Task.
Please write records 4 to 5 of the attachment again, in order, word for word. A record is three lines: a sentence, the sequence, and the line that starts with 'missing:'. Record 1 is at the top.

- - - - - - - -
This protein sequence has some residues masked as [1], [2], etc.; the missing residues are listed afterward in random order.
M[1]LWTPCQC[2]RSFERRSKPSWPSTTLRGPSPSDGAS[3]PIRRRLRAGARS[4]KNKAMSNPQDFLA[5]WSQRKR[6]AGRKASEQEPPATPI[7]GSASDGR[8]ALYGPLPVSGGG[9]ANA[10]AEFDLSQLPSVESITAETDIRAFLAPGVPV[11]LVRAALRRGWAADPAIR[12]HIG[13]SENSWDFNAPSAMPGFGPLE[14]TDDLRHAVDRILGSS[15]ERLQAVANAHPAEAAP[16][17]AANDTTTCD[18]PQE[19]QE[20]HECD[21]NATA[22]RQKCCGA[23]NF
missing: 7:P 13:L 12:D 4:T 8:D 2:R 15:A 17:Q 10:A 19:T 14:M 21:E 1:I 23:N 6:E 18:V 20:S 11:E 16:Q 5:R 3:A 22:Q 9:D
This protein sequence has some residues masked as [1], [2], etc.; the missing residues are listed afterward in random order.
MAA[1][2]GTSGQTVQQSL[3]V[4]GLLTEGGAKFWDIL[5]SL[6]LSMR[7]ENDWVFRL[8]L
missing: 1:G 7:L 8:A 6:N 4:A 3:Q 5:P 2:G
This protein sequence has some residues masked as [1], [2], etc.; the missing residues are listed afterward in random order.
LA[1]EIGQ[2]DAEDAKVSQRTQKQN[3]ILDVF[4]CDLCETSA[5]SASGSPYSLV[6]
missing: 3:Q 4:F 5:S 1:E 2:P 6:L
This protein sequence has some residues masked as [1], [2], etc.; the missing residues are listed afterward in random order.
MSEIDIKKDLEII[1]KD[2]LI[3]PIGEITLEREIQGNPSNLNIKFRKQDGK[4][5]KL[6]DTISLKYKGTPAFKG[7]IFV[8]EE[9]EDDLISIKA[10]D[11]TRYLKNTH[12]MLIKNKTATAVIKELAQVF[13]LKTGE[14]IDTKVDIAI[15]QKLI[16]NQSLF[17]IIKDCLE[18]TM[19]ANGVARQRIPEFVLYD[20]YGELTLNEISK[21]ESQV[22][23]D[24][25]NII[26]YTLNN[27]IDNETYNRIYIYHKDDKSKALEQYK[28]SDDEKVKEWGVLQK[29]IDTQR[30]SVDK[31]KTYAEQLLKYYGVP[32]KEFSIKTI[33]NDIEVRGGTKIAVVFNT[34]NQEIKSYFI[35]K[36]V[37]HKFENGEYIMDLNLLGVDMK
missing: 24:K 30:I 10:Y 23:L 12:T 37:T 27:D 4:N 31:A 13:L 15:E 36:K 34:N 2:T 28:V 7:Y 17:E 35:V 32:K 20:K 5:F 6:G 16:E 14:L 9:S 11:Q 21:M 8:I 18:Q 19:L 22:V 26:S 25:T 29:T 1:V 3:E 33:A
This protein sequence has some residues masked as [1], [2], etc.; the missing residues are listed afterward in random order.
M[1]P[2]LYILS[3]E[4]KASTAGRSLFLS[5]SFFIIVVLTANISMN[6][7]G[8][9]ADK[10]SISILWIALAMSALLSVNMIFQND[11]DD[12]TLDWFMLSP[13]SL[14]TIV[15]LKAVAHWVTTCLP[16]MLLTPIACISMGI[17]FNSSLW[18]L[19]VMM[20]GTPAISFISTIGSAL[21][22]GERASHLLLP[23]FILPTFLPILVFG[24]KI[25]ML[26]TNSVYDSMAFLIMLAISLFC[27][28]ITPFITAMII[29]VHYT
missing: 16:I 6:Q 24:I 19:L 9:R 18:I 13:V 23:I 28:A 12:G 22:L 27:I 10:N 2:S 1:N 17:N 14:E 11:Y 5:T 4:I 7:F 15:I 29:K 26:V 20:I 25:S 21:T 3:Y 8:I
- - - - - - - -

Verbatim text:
This protein sequence has some residues masked as [1], [2], etc.; the missing residues are listed afterward in random order.
MSEIDIKKDLEII[1]KD[2]LI[3]PIGEITLEREIQGNPSNLNIKFRKQDGK[4][5]KL[6]DTISLKYKGTPAFKG[7]IFV[8]EE[9]EDDLISIKA[10]D[11]TRYLKNTH[12]MLIKNKTATAVIKELAQVF[13]LKTGE[14]IDTKVDIAI[15]QKLI[16]NQSLF[17]IIKDCLE[18]TM[19]ANGVARQRIPEFVLYD[20]YGELTLNEISK[21]ESQV[22][23]D[24][25]NII[26]YTLNN[27]IDNETYNRIYIYHKDDKSKALEQYK[28]SDDEKVKEWGVLQK[29]IDTQR[30]SVDK[31]KTYAEQLLKYYGVP[32]KEFSIKTI[33]NDIEVRGGTKIAVVFNT[34]NQEIKSYFI[35]K[36]V[37]HKFENGEYIMDLNLLGVDMK
missing: 24:K 30:I 10:Y 23:L 12:T 37:T 27:D 4:N 31:A 13:L 15:E 36:K 34:N 2:T 28:V 7:Y 17:E 35:V 32:K 20:K 5:F 6:G 16:E 14:L 9:S 11:Q 21:M 8:I 18:Q 19:L 22:V 26:S 25:T 29:T 1:V 3:E 33:A
This protein sequence has some residues masked as [1], [2], etc.; the missing residues are listed afterward in random order.
M[1]P[2]LYILS[3]E[4]KASTAGRSLFLS[5]SFFIIVVLTANISMN[6][7]G[8][9]ADK[10]SISILWIALAMSALLSVNMIFQND[11]DD[12]TLDWFMLSP[13]SL[14]TIV[15]LKAVAHWVTTCLP[16]MLLTPIACISMGI[17]FNSSLW[18]L[19]VMM[20]GTPAISFISTIGSAL[21][22]GERASHLLLP[23]FILPTFLPILVFG[24]KI[25]ML[26]TNSVYDSMAFLIMLAISLFC[27][28]ITPFITAMII[29]VHYT
missing: 16:I 6:Q 24:I 19:L 9:R 18:I 13:V 23:I 28:A 12:G 22:L 27:I 10:N 2:S 1:N 17:N 14:E 11:Y 5:T 4:I 7:F 15:I 29:K 26:V 20:I 25:S 21:T 3:Y 8:I